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A disturbing observation on the nature of capitalism
on 11 October 2001
This was the first book written to describe the lives of the working people in Victorian Britain. It paints a shocking picture of poverty, exploitation and the utter despair of the working class as they work themselves slowly to death without any reward, in a society where those in power do everything they can to make as much profit from the workers while denying them the most basic principles of human rights and dignity.
I had always been aware that Victorian Britain was well known for the poverty of its masses, but nothing prepared me for the detailed, horrifying descriptions of living and working conditions, starvation, disease and a stagnant existence of poverty in which there was literally no way out of except suicide.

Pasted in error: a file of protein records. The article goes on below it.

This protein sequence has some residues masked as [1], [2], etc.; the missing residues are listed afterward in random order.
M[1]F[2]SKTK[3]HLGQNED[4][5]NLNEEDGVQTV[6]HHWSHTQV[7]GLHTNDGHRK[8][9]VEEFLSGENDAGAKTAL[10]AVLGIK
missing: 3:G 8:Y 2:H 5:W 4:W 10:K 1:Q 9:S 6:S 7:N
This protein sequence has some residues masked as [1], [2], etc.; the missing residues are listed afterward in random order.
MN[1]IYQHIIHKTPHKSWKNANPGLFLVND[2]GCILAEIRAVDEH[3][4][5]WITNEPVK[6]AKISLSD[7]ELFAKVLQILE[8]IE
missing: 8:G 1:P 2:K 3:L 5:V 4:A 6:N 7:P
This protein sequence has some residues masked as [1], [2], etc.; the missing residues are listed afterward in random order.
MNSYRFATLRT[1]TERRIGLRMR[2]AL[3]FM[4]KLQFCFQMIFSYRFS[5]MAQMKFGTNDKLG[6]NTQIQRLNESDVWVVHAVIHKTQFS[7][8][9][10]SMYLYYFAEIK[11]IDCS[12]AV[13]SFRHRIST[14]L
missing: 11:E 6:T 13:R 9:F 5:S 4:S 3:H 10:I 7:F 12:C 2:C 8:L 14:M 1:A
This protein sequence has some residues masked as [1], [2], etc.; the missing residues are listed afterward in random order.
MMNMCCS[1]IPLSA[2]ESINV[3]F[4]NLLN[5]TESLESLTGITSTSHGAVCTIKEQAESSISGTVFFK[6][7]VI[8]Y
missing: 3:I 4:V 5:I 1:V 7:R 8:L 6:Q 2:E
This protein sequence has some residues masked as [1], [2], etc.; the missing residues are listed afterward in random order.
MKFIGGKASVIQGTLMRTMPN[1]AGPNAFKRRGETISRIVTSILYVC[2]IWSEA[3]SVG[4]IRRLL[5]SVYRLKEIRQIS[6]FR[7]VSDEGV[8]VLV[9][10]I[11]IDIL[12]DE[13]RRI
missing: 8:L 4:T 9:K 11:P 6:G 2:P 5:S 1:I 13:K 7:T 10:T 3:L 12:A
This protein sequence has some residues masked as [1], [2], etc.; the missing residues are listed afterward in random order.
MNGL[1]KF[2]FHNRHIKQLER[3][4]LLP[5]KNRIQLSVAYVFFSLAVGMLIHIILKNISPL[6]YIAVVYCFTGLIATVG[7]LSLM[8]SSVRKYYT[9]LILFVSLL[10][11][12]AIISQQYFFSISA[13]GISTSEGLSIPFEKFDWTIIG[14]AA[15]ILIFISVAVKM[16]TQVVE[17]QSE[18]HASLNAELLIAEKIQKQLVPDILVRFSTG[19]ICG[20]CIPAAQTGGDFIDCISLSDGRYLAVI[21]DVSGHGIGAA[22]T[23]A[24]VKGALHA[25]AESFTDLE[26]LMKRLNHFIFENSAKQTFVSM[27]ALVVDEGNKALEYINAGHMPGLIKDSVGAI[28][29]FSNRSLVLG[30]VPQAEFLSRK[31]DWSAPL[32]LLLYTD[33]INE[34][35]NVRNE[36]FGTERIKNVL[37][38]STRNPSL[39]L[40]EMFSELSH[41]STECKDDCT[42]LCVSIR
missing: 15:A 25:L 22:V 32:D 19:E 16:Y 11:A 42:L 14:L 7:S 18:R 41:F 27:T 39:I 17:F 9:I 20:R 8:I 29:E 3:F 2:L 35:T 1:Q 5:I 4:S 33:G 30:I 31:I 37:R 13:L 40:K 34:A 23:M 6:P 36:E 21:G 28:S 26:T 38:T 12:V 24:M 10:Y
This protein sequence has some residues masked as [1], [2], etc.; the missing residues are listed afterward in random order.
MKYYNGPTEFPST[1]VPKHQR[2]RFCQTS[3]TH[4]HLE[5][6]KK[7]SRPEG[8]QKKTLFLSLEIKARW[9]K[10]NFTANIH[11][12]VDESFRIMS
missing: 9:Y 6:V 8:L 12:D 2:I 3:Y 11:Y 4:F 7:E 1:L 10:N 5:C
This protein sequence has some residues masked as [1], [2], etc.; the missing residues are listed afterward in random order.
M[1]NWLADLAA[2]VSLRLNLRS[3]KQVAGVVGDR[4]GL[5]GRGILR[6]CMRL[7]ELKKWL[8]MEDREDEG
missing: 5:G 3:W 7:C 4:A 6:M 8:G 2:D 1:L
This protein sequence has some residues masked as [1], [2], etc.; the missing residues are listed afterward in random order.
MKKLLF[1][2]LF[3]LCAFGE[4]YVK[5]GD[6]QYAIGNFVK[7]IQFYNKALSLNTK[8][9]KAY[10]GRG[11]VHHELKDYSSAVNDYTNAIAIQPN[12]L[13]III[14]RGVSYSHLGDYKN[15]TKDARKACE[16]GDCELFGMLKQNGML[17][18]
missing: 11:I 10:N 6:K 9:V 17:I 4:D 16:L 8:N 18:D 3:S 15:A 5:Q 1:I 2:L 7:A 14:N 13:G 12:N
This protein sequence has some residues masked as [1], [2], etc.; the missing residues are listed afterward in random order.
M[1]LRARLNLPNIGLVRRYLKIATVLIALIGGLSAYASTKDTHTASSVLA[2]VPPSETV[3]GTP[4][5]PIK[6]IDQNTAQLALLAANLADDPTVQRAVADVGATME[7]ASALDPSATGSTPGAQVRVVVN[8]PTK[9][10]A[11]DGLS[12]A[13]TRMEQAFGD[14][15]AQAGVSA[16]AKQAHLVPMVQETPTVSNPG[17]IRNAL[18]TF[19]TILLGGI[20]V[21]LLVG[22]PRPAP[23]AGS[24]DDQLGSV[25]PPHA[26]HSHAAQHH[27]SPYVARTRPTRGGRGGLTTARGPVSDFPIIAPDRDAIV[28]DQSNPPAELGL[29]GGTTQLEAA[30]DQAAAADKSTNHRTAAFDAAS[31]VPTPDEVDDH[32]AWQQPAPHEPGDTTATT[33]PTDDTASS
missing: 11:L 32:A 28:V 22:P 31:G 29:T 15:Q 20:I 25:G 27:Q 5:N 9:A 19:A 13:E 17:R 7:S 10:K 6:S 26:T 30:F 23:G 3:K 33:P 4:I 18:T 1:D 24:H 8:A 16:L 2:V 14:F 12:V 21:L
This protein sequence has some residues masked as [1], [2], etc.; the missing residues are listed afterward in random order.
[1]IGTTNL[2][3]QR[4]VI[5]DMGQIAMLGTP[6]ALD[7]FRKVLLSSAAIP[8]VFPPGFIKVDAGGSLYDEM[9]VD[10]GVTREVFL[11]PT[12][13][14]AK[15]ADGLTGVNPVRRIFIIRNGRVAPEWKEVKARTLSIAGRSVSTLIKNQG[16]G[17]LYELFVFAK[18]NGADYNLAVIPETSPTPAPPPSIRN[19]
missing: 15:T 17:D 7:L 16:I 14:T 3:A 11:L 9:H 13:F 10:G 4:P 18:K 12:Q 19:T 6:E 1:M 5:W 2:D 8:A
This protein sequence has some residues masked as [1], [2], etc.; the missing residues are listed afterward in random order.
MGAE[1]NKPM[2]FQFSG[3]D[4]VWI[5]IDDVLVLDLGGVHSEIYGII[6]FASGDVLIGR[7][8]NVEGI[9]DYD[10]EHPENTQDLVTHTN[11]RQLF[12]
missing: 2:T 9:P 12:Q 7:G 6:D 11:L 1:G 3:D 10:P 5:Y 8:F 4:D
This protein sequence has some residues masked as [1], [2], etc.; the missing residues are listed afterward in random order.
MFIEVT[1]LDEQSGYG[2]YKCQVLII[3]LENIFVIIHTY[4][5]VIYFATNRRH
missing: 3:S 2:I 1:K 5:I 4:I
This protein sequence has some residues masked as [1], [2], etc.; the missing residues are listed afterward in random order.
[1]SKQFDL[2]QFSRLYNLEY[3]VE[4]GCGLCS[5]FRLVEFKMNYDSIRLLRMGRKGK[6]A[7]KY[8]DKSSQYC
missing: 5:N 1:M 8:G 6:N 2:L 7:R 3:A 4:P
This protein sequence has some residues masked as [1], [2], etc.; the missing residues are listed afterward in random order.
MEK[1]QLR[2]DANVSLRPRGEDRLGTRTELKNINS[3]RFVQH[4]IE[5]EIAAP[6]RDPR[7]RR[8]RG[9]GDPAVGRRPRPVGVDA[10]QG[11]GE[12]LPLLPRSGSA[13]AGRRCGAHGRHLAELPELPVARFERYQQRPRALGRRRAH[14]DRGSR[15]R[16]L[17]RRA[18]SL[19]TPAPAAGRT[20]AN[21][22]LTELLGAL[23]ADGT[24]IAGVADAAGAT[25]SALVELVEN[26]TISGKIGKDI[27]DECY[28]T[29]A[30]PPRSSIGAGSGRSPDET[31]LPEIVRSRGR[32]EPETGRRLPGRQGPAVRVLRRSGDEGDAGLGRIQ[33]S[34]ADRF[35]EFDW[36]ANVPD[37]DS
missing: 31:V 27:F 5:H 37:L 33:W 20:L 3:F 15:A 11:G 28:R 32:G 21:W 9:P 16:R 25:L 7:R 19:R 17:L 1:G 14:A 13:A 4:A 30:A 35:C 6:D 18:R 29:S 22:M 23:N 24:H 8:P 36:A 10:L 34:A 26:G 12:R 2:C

For all its justified power, I do feel that Engels does tend to drift from being a critical and detatched observer in favour of spectacular tirades championing the case of the working class. Though this is clearly understandable as a result of what he saw and experienced in the numerous cities of England and Scotland in the twenty-two months he spent in Britian for the material of the book.
The first book to give the working class a voice in a society which entirely suppressed it, and a damning study of the cruel and exploitative nature of capitalism, which proves to be as relevant now (with the imergance of globalisation) as it was when first written in 1844.